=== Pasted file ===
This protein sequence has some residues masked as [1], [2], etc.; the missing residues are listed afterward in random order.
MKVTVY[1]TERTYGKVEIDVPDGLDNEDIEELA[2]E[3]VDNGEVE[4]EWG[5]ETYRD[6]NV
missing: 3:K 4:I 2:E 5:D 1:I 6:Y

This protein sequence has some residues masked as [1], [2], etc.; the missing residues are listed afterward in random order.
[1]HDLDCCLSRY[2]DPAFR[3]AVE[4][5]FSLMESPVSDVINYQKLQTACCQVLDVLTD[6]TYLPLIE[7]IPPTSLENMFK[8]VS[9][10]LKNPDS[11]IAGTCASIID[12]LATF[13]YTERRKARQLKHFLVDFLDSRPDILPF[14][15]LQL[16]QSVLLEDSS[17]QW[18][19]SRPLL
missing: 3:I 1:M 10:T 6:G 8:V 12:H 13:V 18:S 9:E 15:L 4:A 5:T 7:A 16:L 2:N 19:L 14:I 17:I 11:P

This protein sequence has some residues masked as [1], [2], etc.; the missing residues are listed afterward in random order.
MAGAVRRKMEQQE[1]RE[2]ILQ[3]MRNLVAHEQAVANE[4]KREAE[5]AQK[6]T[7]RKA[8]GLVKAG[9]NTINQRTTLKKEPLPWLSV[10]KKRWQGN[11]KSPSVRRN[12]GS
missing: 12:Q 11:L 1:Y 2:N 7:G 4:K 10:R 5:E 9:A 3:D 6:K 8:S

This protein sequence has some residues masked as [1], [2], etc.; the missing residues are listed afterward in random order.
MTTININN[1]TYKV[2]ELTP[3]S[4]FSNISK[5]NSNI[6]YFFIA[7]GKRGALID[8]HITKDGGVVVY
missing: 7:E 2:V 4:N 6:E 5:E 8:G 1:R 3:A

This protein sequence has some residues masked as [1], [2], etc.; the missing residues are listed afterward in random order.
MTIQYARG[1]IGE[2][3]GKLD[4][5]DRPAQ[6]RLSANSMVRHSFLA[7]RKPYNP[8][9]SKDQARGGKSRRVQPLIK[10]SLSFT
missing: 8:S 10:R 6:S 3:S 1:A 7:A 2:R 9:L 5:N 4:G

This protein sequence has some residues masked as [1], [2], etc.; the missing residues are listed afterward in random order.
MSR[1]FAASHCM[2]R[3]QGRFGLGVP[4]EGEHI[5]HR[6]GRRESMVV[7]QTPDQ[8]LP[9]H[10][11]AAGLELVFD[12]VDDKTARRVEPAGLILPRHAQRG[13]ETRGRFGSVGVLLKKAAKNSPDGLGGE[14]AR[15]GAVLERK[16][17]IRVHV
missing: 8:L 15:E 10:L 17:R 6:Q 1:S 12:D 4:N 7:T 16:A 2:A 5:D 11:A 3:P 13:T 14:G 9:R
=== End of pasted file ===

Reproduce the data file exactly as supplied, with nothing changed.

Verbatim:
This protein sequence has some residues masked as [1], [2], etc.; the missing residues are listed afterward in random order.
MKVTVY[1]TERTYGKVEIDVPDGLDNEDIEELA[2]E[3]VDNGEVE[4]EWG[5]ETYRD[6]NV
missing: 3:K 4:I 2:E 5:D 1:I 6:Y

This protein sequence has some residues masked as [1], [2], etc.; the missing residues are listed afterward in random order.
[1]HDLDCCLSRY[2]DPAFR[3]AVE[4][5]FSLMESPVSDVINYQKLQTACCQVLDVLTD[6]TYLPLIE[7]IPPTSLENMFK[8]VS[9][10]LKNPDS[11]IAGTCASIID[12]LATF[13]YTERRKARQLKHFLVDFLDSRPDILPF[14][15]LQL[16]QSVLLEDSS[17]QW[18][19]SRPLL
missing: 3:I 1:M 10:T 6:G 8:V 12:H 13:V 18:S 9:E 15:L 4:A 5:T 7:A 16:L 2:N 19:L 14:I 17:I 11:P

This protein sequence has some residues masked as [1], [2], etc.; the missing residues are listed afterward in random order.
MAGAVRRKMEQQE[1]RE[2]ILQ[3]MRNLVAHEQAVANE[4]KREAE[5]AQK[6]T[7]RKA[8]GLVKAG[9]NTINQRTTLKKEPLPWLSV[10]KKRWQGN[11]KSPSVRRN[12]GS
missing: 12:Q 11:L 1:Y 2:N 7:G 4:K 10:R 5:E 9:A 3:D 6:K 8:S

This protein sequence has some residues masked as [1], [2], etc.; the missing residues are listed afterward in random order.
MTTININN[1]TYKV[2]ELTP[3]S[4]FSNISK[5]NSNI[6]YFFIA[7]GKRGALID[8]HITKDGGVVVY
missing: 7:E 2:V 4:N 6:E 5:E 8:G 1:R 3:A

This protein sequence has some residues masked as [1], [2], etc.; the missing residues are listed afterward in random order.
MTIQYARG[1]IGE[2][3]GKLD[4][5]DRPAQ[6]RLSANSMVRHSFLA[7]RKPYNP[8][9]SKDQARGGKSRRVQPLIK[10]SLSFT
missing: 8:S 10:R 6:S 3:S 1:A 7:A 2:R 9:L 5:N 4:G

This protein sequence has some residues masked as [1], [2], etc.; the missing residues are listed afterward in random order.
MSR[1]FAASHCM[2]R[3]QGRFGLGVP[4]EGEHI[5]HR[6]GRRESMVV[7]QTPDQ[8]LP[9]H[10][11]AAGLELVFD[12]VDDKTARRVEPAGLILPRHAQRG[13]ETRGRFGSVGVLLKKAAKNSPDGLGGE[14]AR[15]GAVLERK[16][17]IRVHV
missing: 8:L 15:E 10:L 17:R 6:Q 1:S 12:D 4:N 7:T 16:A 2:A 5:D 11:A 3:P 13:T 14:G 9:R